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Why Sanitation May Lead to Alzheimer’s Disease

New research from Britain’s University of Cambridge suggests that the higher rates of Alzheimer’s disease observed in industrialized countries may be due to those populations living in biologically clean environments, with reduced contact with bacteria, viruses and other microorganisms. Previous research, conducted over the past several years, has examined the association between the immune system and Alzheimer's. This new study looks at exposure to environmental challenges, which might strengthen the immune system and reduce the risk of dementia. If true, this would place Alzheimer’s disease alongside allergies and asthma on the list of diseases that might be encompassed by the hygiene hypothesis, a proposed explanation for why allergies and asthma are now epidemic, especially in developed countries. The Cambridge researchers looked at whether “pathogen prevalence” underlies levels of variation in Alzheimer’s rates across 192 countries. They found that countries with higher levels of sanitation had higher rates of Alzheimer’s, noting that countries such as the U.K. and France, where everyone has access to clean drinking water, have nine percent higher Alzheimer rates than Kenya, Cambodia and other countries where less than half the population has access to clean drinking water. The researchers found that differences in levels of sanitation, infectious disease and urbanization accounted respectively for 33 percent, 36 percent and 28 percent of the discrepancy in Alzheimer’s rates between countries. Noting that “exposure to microorganisms is critical for the regulation of the immune system,” the investigators wrote that “the populations of many of the world’s wealthier nations have increasingly very little exposure to the so-called ‘friendly’ microbes which ‘stimulate’ the immune system - due to diminishing contact with animals, feces and soil.” The study was published online in the journal Evolution, Medicine and Public Health on August 11, 2013.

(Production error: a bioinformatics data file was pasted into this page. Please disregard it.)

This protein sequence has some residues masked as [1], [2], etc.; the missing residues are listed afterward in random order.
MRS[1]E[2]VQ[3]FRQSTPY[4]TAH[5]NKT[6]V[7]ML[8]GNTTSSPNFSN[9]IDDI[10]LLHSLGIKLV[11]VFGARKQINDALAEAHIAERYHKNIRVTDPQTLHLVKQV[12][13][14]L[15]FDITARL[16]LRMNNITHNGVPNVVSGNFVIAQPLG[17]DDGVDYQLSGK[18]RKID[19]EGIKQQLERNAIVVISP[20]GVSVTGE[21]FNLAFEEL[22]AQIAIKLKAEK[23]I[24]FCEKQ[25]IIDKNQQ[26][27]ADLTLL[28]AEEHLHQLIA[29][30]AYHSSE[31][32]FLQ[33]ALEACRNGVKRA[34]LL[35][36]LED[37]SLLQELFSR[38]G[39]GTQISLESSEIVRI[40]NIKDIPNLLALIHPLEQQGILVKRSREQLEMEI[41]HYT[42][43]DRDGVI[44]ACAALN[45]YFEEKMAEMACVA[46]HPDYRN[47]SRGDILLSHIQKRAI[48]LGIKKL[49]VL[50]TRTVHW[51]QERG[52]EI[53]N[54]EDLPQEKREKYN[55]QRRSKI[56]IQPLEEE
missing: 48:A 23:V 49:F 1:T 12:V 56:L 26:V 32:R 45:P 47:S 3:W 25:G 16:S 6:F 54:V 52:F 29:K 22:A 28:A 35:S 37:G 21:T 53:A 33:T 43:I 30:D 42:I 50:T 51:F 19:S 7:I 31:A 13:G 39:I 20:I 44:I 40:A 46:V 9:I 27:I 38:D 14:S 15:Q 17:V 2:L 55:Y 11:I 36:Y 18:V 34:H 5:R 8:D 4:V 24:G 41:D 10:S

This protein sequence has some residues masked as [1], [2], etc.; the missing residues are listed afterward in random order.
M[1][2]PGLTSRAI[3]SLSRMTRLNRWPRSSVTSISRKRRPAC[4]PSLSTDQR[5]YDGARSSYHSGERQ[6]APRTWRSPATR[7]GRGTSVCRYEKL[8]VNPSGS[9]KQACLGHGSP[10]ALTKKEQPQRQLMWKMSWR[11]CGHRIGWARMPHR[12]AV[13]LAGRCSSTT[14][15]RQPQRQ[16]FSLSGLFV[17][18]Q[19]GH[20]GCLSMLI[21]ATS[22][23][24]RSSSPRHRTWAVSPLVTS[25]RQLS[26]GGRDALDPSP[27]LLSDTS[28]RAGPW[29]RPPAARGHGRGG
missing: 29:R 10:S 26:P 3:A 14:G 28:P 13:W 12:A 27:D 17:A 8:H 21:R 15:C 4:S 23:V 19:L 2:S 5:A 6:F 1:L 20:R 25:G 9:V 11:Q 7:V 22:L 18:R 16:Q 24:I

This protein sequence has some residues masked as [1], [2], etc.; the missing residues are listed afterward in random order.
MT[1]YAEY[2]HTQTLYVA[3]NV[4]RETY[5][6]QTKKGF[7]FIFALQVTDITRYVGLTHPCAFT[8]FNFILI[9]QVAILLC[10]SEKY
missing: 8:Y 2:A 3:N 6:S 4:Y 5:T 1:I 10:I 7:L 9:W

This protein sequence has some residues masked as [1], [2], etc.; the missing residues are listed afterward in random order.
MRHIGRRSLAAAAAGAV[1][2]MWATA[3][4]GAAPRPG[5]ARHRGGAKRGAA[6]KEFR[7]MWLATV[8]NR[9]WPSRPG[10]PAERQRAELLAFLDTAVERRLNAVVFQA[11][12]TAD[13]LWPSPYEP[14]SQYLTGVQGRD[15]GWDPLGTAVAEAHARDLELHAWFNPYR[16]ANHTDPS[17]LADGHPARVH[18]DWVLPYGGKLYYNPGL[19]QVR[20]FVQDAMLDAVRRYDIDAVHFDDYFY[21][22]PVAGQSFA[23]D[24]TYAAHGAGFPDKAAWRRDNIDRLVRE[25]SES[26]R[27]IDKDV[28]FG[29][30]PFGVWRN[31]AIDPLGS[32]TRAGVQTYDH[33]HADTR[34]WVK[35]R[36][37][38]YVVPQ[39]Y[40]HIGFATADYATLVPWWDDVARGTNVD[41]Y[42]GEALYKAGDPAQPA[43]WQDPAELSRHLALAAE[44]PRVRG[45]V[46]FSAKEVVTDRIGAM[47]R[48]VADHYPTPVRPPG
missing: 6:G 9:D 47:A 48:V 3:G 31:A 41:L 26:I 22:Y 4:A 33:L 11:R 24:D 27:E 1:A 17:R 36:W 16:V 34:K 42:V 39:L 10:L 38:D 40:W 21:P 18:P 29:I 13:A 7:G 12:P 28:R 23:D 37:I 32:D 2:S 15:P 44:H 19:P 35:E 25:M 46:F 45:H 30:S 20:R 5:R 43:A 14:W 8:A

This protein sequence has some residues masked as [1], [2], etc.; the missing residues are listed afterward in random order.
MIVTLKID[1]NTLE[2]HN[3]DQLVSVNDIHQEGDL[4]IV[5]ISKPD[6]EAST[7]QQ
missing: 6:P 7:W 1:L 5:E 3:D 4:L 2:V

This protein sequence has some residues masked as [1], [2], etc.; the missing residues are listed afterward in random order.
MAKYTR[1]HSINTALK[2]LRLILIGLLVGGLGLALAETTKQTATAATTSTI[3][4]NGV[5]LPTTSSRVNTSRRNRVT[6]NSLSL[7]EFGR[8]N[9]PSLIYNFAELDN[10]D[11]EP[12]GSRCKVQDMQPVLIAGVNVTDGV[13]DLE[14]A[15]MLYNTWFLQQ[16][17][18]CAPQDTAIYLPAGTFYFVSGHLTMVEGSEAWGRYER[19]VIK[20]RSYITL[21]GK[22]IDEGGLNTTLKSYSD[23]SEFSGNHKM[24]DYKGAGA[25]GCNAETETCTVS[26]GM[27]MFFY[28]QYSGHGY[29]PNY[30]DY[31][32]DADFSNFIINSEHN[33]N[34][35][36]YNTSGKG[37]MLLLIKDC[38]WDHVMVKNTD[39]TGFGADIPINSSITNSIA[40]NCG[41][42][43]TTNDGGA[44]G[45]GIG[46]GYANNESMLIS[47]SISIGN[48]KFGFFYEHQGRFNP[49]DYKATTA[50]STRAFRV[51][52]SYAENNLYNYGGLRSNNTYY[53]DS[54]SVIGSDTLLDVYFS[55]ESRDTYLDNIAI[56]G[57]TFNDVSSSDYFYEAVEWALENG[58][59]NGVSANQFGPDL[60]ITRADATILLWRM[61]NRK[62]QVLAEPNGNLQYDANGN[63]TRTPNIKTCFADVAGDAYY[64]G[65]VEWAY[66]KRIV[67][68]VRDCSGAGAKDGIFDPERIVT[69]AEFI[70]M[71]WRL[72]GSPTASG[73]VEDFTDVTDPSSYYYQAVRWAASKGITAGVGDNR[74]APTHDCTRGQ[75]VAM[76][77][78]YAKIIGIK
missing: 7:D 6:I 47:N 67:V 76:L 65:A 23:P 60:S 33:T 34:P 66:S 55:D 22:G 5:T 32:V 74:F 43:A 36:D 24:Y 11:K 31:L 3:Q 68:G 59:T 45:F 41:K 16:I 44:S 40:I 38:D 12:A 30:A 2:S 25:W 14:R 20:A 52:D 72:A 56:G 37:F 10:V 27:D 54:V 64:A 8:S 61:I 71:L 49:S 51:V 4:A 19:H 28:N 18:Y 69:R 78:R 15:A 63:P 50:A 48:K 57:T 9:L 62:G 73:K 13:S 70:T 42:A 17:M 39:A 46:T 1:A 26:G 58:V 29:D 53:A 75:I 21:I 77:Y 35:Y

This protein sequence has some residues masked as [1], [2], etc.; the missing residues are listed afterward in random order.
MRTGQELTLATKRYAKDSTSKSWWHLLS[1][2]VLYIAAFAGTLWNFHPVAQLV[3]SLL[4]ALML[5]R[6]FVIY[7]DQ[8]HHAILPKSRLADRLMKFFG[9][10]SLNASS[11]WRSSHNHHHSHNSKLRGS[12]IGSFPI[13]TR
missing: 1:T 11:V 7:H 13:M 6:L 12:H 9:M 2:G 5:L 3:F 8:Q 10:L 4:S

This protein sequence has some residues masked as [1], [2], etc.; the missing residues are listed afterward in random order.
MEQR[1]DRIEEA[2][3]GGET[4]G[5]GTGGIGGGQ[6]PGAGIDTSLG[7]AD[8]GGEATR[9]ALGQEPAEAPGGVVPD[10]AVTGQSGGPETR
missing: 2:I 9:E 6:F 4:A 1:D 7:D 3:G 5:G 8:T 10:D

My take? The hygiene hypothesis holds that children who grow up in crowded and dirtier environments are less likely to develop allergies and asthma than youngsters raised in cleaner, more protected environments. The idea is that the developing immune systems of less privileged kids are exposed to lots of germs from an early age and as a result become stronger, better attuned to the world around them, and more protective of health. If a link between immunity and dementia is confirmed, this new research would make an intriguing case for including Alzheimer’s disease under the umbrella of the hygiene hypothesis. However, it is important to remember that the hygiene hypothesis remains a theory. We will need a lot more evidence from human studies before we could consider it valid.

Molly Fox et al, “Hygiene and the world distribution of Alzheimer's Disease,” Evolution, Medicine and Public Health, doi: 10.1093/emph/eot015